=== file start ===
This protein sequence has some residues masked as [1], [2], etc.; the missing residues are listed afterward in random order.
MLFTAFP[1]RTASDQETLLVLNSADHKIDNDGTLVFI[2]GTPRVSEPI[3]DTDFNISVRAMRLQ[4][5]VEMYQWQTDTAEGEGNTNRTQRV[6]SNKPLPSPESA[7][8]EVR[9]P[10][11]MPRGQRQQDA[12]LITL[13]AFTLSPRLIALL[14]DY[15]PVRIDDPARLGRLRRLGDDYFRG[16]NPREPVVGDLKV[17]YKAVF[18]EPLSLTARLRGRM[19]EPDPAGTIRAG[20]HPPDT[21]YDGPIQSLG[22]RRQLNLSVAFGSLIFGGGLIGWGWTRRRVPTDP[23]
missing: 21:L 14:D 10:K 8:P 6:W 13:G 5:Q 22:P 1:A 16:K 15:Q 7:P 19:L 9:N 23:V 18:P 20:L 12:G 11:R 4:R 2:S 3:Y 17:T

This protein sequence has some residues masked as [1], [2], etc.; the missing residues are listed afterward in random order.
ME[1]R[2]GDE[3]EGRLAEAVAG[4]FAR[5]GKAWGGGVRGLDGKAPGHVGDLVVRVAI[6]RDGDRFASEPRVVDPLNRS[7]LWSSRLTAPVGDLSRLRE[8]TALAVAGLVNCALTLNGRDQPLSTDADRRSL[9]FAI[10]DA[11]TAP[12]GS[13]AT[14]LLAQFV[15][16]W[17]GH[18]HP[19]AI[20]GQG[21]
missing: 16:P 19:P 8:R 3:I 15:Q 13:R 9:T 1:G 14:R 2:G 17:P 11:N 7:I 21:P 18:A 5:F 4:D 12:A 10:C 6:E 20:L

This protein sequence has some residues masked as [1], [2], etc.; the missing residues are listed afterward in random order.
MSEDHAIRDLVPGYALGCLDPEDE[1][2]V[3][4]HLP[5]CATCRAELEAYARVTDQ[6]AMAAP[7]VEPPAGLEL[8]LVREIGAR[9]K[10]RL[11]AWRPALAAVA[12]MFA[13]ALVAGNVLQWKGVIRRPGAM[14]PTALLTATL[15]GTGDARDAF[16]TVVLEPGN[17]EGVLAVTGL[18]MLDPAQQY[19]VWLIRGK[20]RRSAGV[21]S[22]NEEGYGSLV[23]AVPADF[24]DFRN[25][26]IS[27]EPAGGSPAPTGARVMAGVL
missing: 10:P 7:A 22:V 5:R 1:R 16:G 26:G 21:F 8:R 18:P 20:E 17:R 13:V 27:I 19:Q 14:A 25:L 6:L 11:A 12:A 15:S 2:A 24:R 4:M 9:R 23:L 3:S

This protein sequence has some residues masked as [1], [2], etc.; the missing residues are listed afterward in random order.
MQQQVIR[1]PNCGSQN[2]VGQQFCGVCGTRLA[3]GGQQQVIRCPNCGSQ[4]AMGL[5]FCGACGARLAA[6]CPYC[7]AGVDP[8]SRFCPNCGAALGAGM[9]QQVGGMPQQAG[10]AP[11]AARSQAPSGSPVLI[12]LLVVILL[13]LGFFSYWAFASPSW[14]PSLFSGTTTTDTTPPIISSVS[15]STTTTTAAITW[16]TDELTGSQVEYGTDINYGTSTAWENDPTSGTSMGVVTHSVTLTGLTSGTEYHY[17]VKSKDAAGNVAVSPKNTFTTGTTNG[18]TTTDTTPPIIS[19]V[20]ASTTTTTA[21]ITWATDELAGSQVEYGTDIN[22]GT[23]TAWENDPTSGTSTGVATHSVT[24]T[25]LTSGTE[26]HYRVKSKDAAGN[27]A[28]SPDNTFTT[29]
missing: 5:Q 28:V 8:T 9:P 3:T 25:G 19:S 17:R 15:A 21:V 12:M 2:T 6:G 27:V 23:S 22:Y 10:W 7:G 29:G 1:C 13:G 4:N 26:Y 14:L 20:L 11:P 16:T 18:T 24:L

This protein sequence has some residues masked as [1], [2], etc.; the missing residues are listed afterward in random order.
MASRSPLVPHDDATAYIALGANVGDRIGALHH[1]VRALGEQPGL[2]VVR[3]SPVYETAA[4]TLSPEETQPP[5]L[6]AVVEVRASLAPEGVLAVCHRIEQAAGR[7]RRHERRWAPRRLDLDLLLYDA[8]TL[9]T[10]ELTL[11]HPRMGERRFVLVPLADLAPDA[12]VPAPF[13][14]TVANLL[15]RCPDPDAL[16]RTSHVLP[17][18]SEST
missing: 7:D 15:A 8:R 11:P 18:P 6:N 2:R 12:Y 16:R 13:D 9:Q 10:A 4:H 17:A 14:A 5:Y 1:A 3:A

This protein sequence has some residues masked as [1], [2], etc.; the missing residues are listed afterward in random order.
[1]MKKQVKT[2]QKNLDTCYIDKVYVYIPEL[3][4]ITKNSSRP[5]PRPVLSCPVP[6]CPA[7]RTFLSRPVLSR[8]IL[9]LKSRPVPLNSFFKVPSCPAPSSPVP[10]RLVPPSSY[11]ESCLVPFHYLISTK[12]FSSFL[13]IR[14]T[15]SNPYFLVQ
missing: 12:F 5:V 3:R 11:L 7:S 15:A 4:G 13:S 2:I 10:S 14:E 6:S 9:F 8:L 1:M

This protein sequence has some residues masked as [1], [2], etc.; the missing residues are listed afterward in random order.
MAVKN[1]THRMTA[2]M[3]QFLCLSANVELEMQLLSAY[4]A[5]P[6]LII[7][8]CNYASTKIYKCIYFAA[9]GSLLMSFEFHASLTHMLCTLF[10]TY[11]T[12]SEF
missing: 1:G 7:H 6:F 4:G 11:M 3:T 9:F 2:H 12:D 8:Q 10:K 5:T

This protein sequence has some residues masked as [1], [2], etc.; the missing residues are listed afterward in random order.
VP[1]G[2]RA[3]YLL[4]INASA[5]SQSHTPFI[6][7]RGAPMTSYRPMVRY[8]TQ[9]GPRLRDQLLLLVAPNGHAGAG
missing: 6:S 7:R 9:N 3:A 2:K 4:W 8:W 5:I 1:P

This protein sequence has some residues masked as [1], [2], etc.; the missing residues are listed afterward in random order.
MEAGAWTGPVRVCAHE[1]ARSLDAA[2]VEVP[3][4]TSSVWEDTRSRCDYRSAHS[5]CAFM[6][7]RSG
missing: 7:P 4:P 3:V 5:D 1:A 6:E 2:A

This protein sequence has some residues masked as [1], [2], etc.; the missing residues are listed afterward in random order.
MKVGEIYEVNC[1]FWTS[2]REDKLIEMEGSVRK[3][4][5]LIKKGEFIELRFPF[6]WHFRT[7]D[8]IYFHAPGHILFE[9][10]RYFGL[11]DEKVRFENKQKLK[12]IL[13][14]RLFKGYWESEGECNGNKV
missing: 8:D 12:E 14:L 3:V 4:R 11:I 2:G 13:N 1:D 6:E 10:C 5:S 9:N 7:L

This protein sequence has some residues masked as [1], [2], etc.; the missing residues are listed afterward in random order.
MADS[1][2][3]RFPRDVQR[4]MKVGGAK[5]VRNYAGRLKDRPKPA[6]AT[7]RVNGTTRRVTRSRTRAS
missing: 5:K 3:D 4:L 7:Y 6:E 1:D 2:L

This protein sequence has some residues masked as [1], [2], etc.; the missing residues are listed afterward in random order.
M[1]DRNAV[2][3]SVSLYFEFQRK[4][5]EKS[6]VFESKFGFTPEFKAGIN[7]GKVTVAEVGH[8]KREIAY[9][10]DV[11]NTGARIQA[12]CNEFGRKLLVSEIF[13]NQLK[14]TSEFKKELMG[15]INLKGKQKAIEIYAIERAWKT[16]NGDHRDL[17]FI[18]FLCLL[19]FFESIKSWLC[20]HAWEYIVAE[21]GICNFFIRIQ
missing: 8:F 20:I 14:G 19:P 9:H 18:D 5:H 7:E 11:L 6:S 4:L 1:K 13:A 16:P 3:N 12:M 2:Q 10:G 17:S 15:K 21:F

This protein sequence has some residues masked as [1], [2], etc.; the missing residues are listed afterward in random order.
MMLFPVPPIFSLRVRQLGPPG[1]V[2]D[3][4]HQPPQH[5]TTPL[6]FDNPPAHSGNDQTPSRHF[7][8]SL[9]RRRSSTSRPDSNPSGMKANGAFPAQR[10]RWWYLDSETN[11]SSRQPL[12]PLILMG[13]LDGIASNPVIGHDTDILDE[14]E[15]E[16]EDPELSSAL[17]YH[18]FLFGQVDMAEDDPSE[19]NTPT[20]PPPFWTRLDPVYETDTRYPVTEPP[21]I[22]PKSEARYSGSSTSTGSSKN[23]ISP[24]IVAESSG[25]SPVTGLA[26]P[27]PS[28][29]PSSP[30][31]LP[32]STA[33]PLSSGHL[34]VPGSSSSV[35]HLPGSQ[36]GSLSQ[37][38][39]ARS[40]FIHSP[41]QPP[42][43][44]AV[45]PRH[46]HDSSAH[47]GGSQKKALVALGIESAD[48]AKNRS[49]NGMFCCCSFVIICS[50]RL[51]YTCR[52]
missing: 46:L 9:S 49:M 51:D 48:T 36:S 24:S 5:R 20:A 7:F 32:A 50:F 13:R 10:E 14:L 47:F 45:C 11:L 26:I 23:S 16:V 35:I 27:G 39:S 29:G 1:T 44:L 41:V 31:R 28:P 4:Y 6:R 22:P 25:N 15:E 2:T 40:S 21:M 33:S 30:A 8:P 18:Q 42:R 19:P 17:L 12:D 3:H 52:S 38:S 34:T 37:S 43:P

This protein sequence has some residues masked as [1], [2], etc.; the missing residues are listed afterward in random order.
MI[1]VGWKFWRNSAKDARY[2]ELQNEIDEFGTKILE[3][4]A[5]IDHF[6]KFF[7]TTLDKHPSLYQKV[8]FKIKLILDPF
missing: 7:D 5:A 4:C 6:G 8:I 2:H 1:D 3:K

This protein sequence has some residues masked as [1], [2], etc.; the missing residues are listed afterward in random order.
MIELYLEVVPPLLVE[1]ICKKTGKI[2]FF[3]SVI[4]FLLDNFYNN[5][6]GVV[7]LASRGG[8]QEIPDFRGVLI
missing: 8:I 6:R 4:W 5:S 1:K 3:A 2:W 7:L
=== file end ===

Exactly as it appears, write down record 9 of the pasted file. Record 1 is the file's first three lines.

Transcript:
This protein sequence has some residues masked as [1], [2], etc.; the missing residues are listed afterward in random order.
MEAGAWTGPVRVCAHE[1]ARSLDAA[2]VEVP[3][4]TSSVWEDTRSRCDYRSAHS[5]CAFM[6][7]RSG
missing: 7:P 4:P 3:V 5:D 1:A 6:E 2:A